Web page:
Expect to pay around $80 - $120 per week during this phase. For some pups this is where their race "career" ends. There are some greyhounds who simply are not interested. These pups can make great pets so now is the time to complete their transition to retirement.
Most pups show enough at this time to continue on with. Some people like to give the pup a rest to allow them to mentally grow up a bit, recover from the stress of the breaking process or recover from any niggly injuries they may have. You can keep the pup at home for this period or place them with a rearing farm that offers short term yard spells or kennel stays.
Some pups go straight from breaking in to pre-training. This is when pups are taught racing life. They gradually achieve race fitness by regularly trialling on their own (solo) or against other pups at race tracks, learning the tracks and track environments as they go. Pre-training can either be done by the Trainer or on the Trainer's behalf by another person who specialises in pre-training.
The pup's performances through this stage begin to answer those important questions:
Expect to pay $85 - $120 per week whilst the pup is “in work”, $50 -$80 per week during short spells. This stage can last 2 - 4 months. If the pup is showing enough on the trial track, some Trainers/Pre-Trainers will stop charging fees early or not charge at all as long as they have first option to race the pup. Sometimes the pup is better suited to another state where the competition is easier. Listen to the Trainer if this is a recommendation as it is in your interest to place the pup where it is suited. If it is not your home state, don't worry, you can always watch their races on Sky!
Your Trainer will hopefully tell you that your greyhound will race and so you need to get he or she officially named. Make sure you have your naming form filled out and signed promptly when the Trainer asks you to as some state bodies can take 6 weeks or more to process the form and send racing card/papers back. The last thing you want to do is delay the start of your greyhound's career because of a paperwork problem. Most trainers don't charge any fees once your greyhound starts racing but prize money is split between owner & trainer (the typical agreement is a 50/50 split). There can be variations to this regarding vet bills, extended injury spells and a minimum prize money amount before a split but that is different with each Trainer. Ask questions as required as it is vital that you understand what you are expected to pay for and what prize money split you will receive.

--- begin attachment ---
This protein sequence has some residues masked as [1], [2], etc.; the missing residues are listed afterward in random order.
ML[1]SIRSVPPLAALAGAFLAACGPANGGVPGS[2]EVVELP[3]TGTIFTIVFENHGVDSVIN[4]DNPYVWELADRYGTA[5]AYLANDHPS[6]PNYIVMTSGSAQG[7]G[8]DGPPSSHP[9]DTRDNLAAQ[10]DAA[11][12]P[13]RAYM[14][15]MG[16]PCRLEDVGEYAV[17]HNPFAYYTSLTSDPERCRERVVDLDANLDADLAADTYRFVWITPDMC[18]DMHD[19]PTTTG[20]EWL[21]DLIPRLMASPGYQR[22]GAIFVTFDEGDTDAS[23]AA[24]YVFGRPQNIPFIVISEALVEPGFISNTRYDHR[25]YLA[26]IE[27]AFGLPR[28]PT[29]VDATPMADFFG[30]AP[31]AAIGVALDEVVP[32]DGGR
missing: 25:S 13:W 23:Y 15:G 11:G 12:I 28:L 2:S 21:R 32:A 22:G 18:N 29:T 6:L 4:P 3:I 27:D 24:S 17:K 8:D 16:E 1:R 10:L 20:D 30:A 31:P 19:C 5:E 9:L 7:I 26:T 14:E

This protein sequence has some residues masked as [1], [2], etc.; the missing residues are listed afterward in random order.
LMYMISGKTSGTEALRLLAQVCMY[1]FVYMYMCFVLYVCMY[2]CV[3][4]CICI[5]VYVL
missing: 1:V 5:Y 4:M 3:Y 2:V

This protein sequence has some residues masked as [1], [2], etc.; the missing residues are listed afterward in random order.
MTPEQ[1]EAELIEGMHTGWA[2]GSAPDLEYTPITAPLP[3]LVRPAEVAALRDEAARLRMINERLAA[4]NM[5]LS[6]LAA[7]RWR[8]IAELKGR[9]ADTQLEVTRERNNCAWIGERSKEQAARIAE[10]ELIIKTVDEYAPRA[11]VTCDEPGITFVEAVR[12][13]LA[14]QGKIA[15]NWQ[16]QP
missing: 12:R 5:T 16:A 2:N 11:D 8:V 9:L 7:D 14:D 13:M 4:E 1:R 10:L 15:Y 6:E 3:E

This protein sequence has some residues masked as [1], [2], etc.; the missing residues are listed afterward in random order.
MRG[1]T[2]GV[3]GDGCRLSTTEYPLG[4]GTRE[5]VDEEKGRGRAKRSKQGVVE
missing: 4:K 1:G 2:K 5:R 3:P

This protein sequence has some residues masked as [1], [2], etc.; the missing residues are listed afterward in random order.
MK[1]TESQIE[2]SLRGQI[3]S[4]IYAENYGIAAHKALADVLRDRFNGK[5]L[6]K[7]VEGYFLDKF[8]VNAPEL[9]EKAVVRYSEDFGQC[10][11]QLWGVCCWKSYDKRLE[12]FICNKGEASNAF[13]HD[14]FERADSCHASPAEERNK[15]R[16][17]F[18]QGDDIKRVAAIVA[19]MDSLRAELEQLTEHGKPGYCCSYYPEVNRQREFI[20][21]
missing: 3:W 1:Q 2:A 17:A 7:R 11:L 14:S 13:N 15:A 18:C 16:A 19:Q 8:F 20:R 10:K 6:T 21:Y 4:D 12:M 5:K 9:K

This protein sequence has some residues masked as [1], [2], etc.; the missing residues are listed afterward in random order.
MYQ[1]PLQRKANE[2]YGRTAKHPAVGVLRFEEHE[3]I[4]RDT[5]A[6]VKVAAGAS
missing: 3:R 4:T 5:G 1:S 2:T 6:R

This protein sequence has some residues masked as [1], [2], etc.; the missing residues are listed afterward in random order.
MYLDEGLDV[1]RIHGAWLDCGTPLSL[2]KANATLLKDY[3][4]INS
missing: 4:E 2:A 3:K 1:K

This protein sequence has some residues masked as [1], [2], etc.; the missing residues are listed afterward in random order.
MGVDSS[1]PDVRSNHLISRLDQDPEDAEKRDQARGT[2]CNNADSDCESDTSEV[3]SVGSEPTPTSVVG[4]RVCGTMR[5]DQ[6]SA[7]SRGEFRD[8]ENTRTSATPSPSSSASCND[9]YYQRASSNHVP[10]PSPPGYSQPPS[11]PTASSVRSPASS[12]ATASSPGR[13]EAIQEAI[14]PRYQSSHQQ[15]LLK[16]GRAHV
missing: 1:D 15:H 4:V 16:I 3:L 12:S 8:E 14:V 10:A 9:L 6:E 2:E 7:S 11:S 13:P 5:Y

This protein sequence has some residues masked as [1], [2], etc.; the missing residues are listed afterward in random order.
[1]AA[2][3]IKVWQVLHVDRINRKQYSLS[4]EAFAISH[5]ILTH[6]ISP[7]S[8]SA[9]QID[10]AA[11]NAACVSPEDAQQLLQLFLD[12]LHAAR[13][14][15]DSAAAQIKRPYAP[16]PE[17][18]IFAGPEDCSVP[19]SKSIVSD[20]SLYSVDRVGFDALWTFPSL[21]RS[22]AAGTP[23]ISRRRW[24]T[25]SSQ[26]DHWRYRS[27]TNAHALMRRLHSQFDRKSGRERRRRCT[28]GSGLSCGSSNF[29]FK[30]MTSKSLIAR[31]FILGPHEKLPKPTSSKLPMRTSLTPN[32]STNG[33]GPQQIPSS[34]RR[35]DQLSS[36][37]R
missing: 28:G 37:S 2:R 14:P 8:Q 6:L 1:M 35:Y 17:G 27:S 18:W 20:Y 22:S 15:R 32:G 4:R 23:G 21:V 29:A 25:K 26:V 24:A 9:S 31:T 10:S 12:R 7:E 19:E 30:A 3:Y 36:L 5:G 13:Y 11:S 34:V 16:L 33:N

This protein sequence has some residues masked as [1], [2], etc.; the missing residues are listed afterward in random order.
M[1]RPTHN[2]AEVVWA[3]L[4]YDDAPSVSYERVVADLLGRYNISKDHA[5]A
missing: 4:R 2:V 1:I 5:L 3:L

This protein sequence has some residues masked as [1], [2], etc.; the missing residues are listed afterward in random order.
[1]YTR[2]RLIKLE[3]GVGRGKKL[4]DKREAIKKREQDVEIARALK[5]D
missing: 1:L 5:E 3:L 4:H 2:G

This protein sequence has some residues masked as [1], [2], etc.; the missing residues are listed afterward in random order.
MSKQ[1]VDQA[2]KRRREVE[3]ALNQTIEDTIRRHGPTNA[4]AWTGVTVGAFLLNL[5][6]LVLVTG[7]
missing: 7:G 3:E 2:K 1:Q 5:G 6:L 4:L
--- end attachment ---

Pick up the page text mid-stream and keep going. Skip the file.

The race career of a greyhound is very short when you consider their lifespan – usually no more than two or three years. There are careers that are cut short through injury and there are careers that are deliberately cut short for a variety of reasons. Some greyhounds simply decide they have had enough and won't "compete" any more. No matter why they have retired, you, as the owner, must decide what happens next. Do you breed with your race bitch? Do you keep your greyhound as a family pet? Do you work with GAP or a rehoming group to find your greyhound a home as a pet? Always remember, your greyhound is your responsibility!
Greyhounds do make fantastic pets, however some aren't very good at unlearning what they have been taught. Whilst they are easy to look after, an appreciation for their breed and the previous structure of their racing life certainly will help their and your transition to domestic life if you choose to keep him or her. Most state authorities run an Adoption program for ex-race dogs that you can apply to send your greyhound to, and they will find a suitable home. Alternatively there are private adoption groups you can make enquiries with that may be able to assist with finding a home for your ex-racer.
All in all owning a successful Greyhound will give you the ride of your life but like in all things, there are no guarantees of success. In greyhound racing, sometimes having a quick dog is not enough for success alone, a fair degree of good luck is also required. Before you decide to participate, carefully consider all of the possible outcomes, the responsibilities and the costs involved. You will be well rewarded with your decision.